Bill and Melinda Gates are notoriously discreet in avoiding political arguments that could impact their work at The Gates Foundation. They don't endorse candidates and try to work with every White House administration on getting US support in solving some of the world's most challenging problems.
This week, the Gateses felt compelled to express concern about the impact of Donald Trump's 'America First' stance on US development aid. They also expressed grave concerns about Trump proudly signing an executive order that reinstitutes the Mexico City policy. The global gag rule states that the U.S. “does not consider abortion an acceptable element of family planning programs,” and that it will “no longer contribute to separate nongovernmental organizations which perform or actively promote abortion as a method of family planning in other nations.”
Trump’s reinstatement of the rule takes it a step further and disqualifies foreign NGOs from receiving any other U.S. global health funding if they do not certify that their own funds—no matter the source—will not be used to perform or actively promote abortions. Now, if an NGO even talks about abortion, it cannot receive funding from any U.S. department or agency for any global health program. The full text of the memorandum can be found here.
This expansion of restrictions in the name of religious liberty caught many NGOs and foundations -- including the Gates Foundation -- by surprise.
A Pro-Life Policy That Has Deadly Impact
Inside Philanthropy reviews Melinda Gates' February 14, 2017 interview with Bloomberg Television, writing that Melinda spoke with "barely controlled rage." Like so many of us she cannot make peace with an official US pro-life policy that threatens to kill so many people in easily quantifiable analyses.
Melinda Gates said: "I'm personally concerned about the Mexico City Policy." And it isn't just continued access to contraception that worries Gates, who's been a champion of greater investments in family planning. She also noted that the expanded rule could affect health organizations that provide drugs to combat HIV, malaria, and other diseases. She pointed to its possible effects on the work of the Global Fund, supported by a wide range of governments (including the U.S.) and many private donors, which she said had saved 20 million lives, in part by setting up health clinics around poor countries that distributed HIV/AIDS drugs. "And because we're implementing a policy, all of sudden a clinic's going to be shut down?" Gates asked, in disbelief. She slammed the new policy as out of step both with America values (including a belief in "life") and its national security.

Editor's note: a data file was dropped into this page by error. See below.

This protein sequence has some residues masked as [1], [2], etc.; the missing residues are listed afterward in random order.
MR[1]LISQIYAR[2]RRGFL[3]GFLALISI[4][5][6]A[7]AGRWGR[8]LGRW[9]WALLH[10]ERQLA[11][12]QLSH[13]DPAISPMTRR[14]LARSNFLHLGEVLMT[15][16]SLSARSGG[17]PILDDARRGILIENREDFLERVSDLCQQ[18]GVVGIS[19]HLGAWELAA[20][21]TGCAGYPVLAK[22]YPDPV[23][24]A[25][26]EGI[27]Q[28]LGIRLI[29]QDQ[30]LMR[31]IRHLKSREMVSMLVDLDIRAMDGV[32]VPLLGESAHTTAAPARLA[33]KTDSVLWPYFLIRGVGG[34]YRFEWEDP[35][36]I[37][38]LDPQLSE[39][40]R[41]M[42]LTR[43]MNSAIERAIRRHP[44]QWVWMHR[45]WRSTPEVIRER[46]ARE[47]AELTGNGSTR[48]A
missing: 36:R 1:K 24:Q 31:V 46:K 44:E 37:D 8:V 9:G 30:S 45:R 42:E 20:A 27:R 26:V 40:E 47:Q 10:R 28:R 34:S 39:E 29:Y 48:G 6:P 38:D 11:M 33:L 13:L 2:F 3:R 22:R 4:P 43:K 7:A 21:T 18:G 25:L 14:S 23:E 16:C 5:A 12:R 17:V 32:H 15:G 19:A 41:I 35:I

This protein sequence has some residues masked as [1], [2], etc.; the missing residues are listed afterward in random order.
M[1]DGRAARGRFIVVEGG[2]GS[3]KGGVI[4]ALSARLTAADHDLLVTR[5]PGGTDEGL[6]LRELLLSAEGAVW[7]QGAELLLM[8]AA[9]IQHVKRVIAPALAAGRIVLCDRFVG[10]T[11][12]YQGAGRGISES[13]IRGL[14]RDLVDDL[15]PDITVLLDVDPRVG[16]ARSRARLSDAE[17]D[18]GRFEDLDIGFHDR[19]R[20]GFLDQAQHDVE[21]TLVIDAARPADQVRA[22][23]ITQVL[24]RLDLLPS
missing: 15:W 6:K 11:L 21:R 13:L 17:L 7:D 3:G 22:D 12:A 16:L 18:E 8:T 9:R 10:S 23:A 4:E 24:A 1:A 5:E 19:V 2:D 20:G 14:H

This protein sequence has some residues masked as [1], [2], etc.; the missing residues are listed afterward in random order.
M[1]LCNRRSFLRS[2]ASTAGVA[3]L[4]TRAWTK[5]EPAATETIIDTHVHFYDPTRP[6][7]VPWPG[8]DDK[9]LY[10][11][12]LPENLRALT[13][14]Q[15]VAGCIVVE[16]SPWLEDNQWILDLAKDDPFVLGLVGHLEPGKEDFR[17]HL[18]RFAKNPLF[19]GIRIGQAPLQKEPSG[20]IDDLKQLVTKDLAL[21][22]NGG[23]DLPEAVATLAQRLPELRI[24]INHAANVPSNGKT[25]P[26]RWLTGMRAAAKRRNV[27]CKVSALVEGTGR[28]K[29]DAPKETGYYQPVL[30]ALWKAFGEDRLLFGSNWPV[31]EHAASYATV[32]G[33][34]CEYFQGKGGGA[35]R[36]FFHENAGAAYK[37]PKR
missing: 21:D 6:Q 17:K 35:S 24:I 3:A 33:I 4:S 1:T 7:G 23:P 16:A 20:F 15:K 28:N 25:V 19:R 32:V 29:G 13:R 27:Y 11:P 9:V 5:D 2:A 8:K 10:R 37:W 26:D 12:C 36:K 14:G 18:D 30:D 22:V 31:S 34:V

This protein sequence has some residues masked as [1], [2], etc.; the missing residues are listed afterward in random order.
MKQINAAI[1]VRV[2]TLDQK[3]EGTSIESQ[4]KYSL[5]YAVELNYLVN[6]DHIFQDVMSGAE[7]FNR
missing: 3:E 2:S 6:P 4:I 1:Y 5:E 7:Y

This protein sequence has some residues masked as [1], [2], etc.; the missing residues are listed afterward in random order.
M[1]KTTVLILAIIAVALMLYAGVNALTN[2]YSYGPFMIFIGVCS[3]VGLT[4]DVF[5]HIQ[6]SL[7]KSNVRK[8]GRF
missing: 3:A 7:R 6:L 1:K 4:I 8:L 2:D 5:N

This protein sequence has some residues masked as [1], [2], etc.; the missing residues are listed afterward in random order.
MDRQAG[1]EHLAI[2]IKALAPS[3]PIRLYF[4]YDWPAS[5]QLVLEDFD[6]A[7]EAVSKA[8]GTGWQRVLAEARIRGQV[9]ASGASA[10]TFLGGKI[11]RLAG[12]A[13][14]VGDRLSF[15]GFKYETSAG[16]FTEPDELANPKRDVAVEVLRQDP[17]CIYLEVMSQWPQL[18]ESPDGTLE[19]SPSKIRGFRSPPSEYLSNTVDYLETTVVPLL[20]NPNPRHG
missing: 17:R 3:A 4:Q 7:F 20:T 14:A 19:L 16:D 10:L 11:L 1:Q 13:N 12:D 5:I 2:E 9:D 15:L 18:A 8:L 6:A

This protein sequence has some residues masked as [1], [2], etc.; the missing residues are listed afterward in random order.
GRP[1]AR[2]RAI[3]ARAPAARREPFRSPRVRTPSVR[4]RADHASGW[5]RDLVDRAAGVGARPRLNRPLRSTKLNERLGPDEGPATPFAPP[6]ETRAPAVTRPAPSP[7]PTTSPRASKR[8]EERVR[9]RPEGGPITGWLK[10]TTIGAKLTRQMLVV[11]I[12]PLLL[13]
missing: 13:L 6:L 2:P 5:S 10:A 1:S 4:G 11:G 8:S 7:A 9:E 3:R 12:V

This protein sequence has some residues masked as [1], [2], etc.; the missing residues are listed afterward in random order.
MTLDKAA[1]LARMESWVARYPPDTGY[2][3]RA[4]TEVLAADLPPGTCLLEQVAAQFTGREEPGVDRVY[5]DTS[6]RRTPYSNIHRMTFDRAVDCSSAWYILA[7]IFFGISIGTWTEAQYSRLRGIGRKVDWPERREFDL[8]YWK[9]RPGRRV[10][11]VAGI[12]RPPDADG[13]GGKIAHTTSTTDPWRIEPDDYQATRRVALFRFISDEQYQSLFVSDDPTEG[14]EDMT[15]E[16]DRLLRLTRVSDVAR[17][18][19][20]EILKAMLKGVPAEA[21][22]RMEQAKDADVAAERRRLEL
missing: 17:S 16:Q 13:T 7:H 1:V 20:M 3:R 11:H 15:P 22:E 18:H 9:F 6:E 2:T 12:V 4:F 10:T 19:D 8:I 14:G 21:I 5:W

Pathfinder International, a global health initiative working to expand access to contraception, promote healthy pregnancies, and halt the spread of HIV, called the global gag rule a "punitive policy that risks women's lives around the world."
To date, the Gates Foundation has awarded $43 million in grants to Pathfinder. The Susan Thomson Buffett Foundation, the largest overall player in global family planning, gave Pathfinder over $20 million in 2015 alone. Even though abortion is legal in most of the countries in which it operates, Pathfinder stands to lose all funding from USAID, for even directing a woman to another facility for information. In 2015, USAID funding was $70 million.